Most stones in the kidney which are small (up to 5 mm diameter) do not require treatment if they are not causing any symptoms.
These stones may pass spontaneously down the ureter without the need for surgery. Very small stones (up to 3mm) can even pass without any pain as they may not cause any blockage on their way out. Stones between 3 and 5 mm often cause pain (renal colic) while passing down the ureter.
Small stones in the kidney generally continue to grow over months or years. Some stones stay stable in size, but this is less common. Despite the fact that small stones may pass spontaneously, some patients will request treatment in order to avoid an episode of pain in the future. This is especially common in patients who have experienced severe kidney stone pain in the past.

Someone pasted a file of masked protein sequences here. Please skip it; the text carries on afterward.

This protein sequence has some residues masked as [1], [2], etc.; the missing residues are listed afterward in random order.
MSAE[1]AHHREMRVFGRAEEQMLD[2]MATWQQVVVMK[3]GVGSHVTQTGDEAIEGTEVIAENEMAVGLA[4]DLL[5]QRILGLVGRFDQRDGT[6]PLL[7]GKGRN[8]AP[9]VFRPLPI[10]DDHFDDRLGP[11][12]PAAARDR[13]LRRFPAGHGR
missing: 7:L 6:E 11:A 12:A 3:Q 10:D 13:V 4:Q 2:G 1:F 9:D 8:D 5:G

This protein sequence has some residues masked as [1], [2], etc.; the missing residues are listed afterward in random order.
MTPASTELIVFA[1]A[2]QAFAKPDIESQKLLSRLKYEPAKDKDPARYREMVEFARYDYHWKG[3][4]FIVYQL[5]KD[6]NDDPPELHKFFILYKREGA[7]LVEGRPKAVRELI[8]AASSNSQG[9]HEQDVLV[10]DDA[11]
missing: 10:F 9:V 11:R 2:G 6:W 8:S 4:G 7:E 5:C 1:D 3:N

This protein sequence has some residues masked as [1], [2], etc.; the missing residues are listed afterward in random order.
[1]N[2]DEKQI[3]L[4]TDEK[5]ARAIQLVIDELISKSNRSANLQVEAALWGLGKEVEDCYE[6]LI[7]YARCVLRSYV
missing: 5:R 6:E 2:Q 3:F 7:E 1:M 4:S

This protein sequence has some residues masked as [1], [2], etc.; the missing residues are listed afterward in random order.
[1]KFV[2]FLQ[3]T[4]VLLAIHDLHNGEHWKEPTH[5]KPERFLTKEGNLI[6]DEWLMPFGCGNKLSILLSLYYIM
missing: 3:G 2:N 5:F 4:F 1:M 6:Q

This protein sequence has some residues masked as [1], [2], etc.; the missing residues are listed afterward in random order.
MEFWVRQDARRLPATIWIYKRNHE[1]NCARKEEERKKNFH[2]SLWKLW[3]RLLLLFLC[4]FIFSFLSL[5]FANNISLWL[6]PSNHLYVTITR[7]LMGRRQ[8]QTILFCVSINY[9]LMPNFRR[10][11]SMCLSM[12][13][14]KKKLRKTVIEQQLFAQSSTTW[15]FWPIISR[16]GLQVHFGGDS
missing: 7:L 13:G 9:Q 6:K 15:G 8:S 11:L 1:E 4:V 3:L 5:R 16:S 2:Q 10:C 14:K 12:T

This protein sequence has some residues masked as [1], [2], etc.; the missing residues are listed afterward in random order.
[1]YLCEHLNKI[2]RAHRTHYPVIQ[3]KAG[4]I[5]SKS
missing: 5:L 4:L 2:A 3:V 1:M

If a decision is made not to treat a small kidney stone, it is generally monitored from time to time (often with an ultrasound) to make sure it is not growing to a size which is unlikely to pass spontaneously (greater than 5mm).
The treatment options for small kidney stones (less than 5mm) are:
- Observation only – for most patients.
- Extracorporial Shockwave Lithotripsy (ESWL).